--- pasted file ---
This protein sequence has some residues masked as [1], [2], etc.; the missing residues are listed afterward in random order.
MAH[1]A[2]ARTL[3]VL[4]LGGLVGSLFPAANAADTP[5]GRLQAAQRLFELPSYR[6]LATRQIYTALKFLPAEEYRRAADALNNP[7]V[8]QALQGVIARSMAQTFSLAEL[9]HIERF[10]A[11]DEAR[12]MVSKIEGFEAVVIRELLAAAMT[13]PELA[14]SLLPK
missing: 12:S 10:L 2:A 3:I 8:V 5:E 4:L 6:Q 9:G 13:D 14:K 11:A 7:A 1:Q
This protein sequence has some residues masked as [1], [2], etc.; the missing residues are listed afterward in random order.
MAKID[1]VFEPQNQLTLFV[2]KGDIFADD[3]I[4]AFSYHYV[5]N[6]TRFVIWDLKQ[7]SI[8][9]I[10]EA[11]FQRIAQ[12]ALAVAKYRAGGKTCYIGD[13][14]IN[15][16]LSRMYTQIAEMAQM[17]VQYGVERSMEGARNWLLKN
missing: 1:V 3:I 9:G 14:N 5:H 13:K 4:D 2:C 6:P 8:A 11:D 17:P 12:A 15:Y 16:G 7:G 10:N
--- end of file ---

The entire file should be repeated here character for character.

This protein sequence has some residues masked as [1], [2], etc.; the missing residues are listed afterward in random order.
MAH[1]A[2]ARTL[3]VL[4]LGGLVGSLFPAANAADTP[5]GRLQAAQRLFELPSYR[6]LATRQIYTALKFLPAEEYRRAADALNNP[7]V[8]QALQGVIARSMAQTFSLAEL[9]HIERF[10]A[11]DEAR[12]MVSKIEGFEAVVIRELLAAAMT[13]PELA[14]SLLPK
missing: 12:S 10:L 2:A 3:I 8:V 5:E 4:L 6:Q 9:G 13:D 14:K 11:A 7:A 1:Q
This protein sequence has some residues masked as [1], [2], etc.; the missing residues are listed afterward in random order.
MAKID[1]VFEPQNQLTLFV[2]KGDIFADD[3]I[4]AFSYHYV[5]N[6]TRFVIWDLKQ[7]SI[8][9]I[10]EA[11]FQRIAQ[12]ALAVAKYRAGGKTCYIGD[13][14]IN[15][16]LSRMYTQIAEMAQM[17]VQYGVERSMEGARNWLLKN
missing: 1:V 3:I 9:G 14:N 5:H 13:K 4:D 2:C 6:P 8:A 11:D 17:P 12:A 15:Y 16:G 7:G 10:N